A case for variation

Today, for the very first time, I gave a lecture to a large group (60+) of undergraduate students in music at the University of Salford.

The talk was based on “bits and bobs” of my research interests and the things I do these days (e.g., teaching on and leading the BSc in computer & video games course). I talked about freedoms of remixing, reusing, repurposing, recontextualising music, social media and music, the concept of “spreadable media”, peer-to-peer / crowd funding, open source tools and hacking, challenges emerging from this new age of web 2.0-enabled, sharable and spreadable, user-generated content production and consumption, and some emergent technologies I observed lately. Personally I thought the lecture was well-received, despite the interruption of the slow Uni PC and poor internet connection in the lecture room.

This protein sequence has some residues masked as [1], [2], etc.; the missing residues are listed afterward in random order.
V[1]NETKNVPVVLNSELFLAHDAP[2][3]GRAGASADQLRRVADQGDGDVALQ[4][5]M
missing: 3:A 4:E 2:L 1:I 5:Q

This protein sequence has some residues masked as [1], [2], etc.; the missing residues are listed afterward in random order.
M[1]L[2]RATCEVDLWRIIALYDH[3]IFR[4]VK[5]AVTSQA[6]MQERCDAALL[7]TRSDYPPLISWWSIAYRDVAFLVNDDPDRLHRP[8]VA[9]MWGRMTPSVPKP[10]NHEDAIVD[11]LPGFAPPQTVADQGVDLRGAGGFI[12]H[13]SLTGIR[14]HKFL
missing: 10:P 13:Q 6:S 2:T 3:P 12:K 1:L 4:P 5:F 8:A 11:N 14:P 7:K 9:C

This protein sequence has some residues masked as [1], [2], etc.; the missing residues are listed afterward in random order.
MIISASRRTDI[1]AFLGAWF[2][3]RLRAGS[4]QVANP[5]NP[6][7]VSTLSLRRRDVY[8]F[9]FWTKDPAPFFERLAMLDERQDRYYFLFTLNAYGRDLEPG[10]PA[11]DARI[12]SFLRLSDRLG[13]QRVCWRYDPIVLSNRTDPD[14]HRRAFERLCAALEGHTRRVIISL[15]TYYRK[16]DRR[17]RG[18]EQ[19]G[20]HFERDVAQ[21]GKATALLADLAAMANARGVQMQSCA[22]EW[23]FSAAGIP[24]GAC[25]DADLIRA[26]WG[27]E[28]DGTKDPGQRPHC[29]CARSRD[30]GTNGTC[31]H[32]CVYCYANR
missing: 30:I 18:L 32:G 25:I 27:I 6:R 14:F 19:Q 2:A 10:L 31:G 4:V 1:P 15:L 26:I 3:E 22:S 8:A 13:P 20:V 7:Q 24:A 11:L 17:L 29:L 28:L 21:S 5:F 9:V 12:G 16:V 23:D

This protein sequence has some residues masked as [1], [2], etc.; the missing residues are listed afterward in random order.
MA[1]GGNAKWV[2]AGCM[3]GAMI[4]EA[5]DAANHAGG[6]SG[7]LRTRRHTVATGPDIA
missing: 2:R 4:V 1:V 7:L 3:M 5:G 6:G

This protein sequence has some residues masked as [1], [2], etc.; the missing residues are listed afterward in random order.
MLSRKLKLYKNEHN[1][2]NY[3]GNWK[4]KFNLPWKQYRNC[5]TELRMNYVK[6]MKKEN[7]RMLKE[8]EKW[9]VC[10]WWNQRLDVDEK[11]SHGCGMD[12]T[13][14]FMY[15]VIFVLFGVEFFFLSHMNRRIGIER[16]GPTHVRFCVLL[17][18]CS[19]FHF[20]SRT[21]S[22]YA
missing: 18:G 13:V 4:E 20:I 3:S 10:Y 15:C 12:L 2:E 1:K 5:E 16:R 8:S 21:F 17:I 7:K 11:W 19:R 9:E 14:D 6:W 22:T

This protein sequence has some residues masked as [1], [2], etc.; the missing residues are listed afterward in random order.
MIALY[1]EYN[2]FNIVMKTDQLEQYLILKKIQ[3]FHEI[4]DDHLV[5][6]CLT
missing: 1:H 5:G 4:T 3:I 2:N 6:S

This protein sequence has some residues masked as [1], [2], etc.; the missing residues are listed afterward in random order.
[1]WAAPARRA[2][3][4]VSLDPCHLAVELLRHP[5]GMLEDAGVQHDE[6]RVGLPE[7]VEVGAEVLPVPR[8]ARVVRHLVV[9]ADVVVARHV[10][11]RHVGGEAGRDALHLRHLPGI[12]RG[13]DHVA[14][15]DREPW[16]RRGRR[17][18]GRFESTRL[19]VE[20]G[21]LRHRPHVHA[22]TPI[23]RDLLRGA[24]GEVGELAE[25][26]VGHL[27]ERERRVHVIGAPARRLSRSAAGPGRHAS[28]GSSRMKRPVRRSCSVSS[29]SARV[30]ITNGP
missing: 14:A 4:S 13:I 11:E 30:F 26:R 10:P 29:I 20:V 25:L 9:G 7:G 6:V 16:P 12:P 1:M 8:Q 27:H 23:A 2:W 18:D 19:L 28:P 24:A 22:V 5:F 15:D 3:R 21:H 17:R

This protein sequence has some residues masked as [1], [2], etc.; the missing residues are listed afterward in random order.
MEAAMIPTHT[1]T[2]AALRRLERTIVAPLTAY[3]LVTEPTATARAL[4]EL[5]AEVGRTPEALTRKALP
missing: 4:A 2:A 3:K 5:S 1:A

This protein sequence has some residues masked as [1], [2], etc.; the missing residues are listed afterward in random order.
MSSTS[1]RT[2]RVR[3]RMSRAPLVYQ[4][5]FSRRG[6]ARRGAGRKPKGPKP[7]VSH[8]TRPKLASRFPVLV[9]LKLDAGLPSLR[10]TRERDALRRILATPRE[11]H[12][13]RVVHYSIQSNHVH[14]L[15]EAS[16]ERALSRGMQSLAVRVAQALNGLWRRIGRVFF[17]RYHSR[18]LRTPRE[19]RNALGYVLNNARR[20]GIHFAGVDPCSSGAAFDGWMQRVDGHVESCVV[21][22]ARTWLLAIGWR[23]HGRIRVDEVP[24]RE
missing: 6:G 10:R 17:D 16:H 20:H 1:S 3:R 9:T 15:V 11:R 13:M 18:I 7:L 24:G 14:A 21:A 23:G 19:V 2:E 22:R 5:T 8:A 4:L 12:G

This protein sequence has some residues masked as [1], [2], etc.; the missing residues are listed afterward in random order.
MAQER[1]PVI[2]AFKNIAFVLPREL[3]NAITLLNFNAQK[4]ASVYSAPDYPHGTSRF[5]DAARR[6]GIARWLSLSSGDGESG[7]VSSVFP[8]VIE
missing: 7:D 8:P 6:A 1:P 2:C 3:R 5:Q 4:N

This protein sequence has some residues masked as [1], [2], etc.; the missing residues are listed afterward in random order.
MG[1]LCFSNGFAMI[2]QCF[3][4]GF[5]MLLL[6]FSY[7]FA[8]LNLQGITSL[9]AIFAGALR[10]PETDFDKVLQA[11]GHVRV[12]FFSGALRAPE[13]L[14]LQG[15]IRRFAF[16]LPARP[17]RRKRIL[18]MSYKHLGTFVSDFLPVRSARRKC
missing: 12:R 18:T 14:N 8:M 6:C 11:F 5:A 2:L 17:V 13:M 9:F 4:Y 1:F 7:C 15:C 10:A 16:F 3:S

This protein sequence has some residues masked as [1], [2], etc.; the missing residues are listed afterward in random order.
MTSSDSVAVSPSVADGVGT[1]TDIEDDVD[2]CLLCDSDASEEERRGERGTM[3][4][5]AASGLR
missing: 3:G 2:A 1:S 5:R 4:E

I have always thought that music bears much resemblance to software (or the other way round, since music appeared earlier than software) in that music scores or tunes, like software source code, can be codified, written, studied, modified, recorded, shared, distributed, played, performed. When I was finishing my PhD at the University of York, I co-authored an article with David Beer about the concepts of “hacking” and “music sharing”, titled “Is Hacking Illegal“, for the book Sarai Reader 05: Bare Acts. I wish I could have included the anecdotes from the era of Baroque music (e.g., Bach, Mozart) by drawing particular connections with the compositional practices at that time (composing variations, recycling and reusing tunes). This lecturing opportunity allowed me to put it right somehow, by making a case for variation.

Here are today’s slides, licensed under CC BY-SA 3.0.

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